California-based Vir Biotechnology, Inc. (NASDAQ: VIR) has announced a scientific publication detailing the discovery and characterization of a therapeutic antibody with protective activity against SARS-CoV-2 coronavirus infection. The antibody, S309, was used as the basis for the antibody candidates VIR-7831 and VIR-7832 that are currently being developed by Vir in partnership with GlaxoSmithKline (NYSE: GSK) for the treatment of COVID-19.
The article, “Cross-neutralization of SARS-CoV and SARS-CoV2 by a human monoclonal antibody,” was recently published in the journal Nature and provided an account of the methods used to identify and characterize S309, a neutralizing antibody clone isolated from a survivor of the 2003 SARS-CoV-1 pandemic and now under further development by Vir.
After isolating multiple monoclonal antibody clones from the patient’s memory B cells, long-lived antibody-producing white blood cells, the scientists used a variety of methods to distill their selection to the single clone that was best able to protect against infection by both SARS-CoV-1 and SARS-CoV-2, a strategic move since targeting highly conserved elements shared by both viruses could prevent the development of antibody-resistant virus strains.
The antibody clone, S309, was found to “potently” neutralize SARS-CoV-2 coronavirus by binding to the receptor-binding domain of the spike (S) protein, a structural element of the virus important for its engagement with and entry into human host cells.
The researchers demonstrated through binding assays and cryo-electron microscopy that S309 binds to a glycan-containing epitope of the coronavirus spike protein, and that cocktails of S309 and other protective antibodies could “further enhance SARS-CoV-2 neutralization.” The authors concluded that their results “pave the way for using S309- and S309-containing antibody cocktails for prophylaxis in individuals at high risk of exposure or as a post-exposure therapy to limit or treat severe disease.”
Chief Scientific Officer of Vir Dr. Herbert Virgin, MD, PhD, stated, “Remarkably, we believe S309 likely covers the entire family of related coronaviruses, which suggests that, even as SARS-CoV-2 continues to evolve, it may be quite challenging for it to become resistant to the neutralizing activity of S309.”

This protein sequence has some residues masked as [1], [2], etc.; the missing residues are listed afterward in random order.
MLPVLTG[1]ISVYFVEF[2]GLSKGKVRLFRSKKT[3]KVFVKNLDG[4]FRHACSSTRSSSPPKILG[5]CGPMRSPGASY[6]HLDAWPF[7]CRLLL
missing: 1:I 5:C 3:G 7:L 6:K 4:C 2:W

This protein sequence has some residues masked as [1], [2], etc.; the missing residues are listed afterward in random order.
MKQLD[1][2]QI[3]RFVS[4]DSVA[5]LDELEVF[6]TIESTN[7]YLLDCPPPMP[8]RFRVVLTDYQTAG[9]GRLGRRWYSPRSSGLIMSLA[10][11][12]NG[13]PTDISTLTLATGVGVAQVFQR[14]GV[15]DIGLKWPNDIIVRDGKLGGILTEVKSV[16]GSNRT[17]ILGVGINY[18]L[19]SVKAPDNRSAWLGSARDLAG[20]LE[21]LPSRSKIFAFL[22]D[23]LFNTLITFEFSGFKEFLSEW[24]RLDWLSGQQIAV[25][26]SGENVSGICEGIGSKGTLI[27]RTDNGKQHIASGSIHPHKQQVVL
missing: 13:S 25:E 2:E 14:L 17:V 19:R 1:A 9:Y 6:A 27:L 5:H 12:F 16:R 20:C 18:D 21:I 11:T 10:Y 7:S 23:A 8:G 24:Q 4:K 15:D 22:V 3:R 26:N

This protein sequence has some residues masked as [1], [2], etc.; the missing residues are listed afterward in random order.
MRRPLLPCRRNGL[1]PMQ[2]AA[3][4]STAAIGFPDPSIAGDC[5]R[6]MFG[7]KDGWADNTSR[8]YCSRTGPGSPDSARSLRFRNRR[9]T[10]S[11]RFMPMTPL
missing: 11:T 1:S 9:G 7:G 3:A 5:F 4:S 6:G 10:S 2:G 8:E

“In addition, S309 exhibits potent effector function in vitro, potentially allowing the antibody to engage and recruit the rest of the immune system to kill off already infected cells. We have seen in animal models of other respiratory infections, such as influenza, that effector function significantly enhances the activity of antibodies that are already potently neutralizing,” Dr. Virgin continued.
Vir’s Chief Medical Officer Dr. Phillip Pang, MD, PhD, stated “Potency, coupled with a high barrier to resistance, are hallmarks of a superior antiviral. We have seen this with mAb114, a single, potent monoclonal antibody that has been shown in a Phase 2/3 trial in the Democratic Republic of Congo to markedly reduce mortality from Ebola.” The monoclonal antibody mAb114 is currently being developed by Ridgeback Biotherapeutics and the National Institutes of Health.
According to Vir, since their antibody candidate VIR-7831, which was developed based on S309, binds to an epitope shared by both SARS-CoV-1 and SARS-CoV-2, it may be “more difficult for escape mutants to develop.” The antibody has been engineered to persist in the body for a more extended period of time and shown the ability to neutralize live SARS-CoV-2 virus in vitro. VIR-7832 has also demonstrated these properties but, in addition, could “potentially function as a T cell vaccine.”
While the passive administration of monoclonal antibodies is not intended to program the immune system to provide protection against the SARS-CoV-2 virus, as a vaccine is meant to achieve, it could contribute to the regulation of the pandemic until safe and effective protective vaccines become available.